Government Technical Officers began a “sick note” campaign on April 2 and rallied in central Colombo. They are demanding amendments to their salary structures to eliminate anomalies and an end to the delays in promotions and filling job vacancies.

Technical officers had planned to march on the Treasury but were stopped by police halfway. Technical Services Trade Union Federation leaders, however, managed to hand a letter containing the demands to Treasury authorities.

Australia and the Pacific

Australian scrap-metal workers fight for improved working conditions

A dispute by 60 workers at scrap dealer Simsmetal, in Melbourne’s west, is continuing. Last week the workers established a picket outside the main gate after two-month long negotiations for a new enterprise work agreement stalled. Three other company sites in Victoria are being picketed.

Employees want a seven percent pay increase, safer work conditions and an inclement weather policy. They are also demanding long service be granted after 10 years service instead of 15, parental leave and improved conditions for shift workers. The company has only offered a five percent pay increase with some improvements in the redundancy scheme. While the union considered the offer “reasonable under any other circumstances”, the workforce rejected it.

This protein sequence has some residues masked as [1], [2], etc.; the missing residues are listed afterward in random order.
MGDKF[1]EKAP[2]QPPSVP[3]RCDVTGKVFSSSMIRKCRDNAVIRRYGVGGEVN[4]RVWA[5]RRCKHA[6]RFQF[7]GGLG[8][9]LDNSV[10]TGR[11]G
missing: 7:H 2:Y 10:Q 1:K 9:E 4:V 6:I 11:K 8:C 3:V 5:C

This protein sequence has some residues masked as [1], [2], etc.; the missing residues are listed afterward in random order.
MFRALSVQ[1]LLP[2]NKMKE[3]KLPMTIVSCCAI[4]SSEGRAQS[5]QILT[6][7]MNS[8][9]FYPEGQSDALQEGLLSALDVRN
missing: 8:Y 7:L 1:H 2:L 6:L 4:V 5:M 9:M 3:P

Simsmetal workers often handle items containing asbestos and dangerous gases. Ten years ago two workers were killed in an explosion at the company. There is an investigation into the dumping of radioactive scrap at the yard.

Several young workers spoke to WSWS. Dustin said he had found asbestos chunks up to 10 centimetres square. “Time after time we have picked off large bits of asbestos. The company has tested only once and we’ve never seen the results”. Another worker, Robert, said: “You never know what’s in there because it just all goes right through. We have explosions of not just gas, but ammunition. You see different coloured smoke and fumes. We’ve also had ammonia brought in. I know this because I felt dizzy and sick afterwards.”

Union calls off protracted miners’ strike

On April 8, the Australian Workers’ Union called off a 17-day strike by 120 miners at Pasminco’s Eloura mine in the western New South Wales town of Cobar. The workers walked out because of uncertainty over their future, after the company decided to sell the mine to Consolidated Broken Hill and put it in the hands of an administrator.

Strikers wanted to know how many workers would be retained, when the sale would occur, and if they would receive full entitlements if they were laid off. The strike was ended even though Pasminco’s administrator, Ferrier Hodgson, failed to provide any assurances and merely agreed to allow the issue to go to the Industrial Relations Commission (IRC).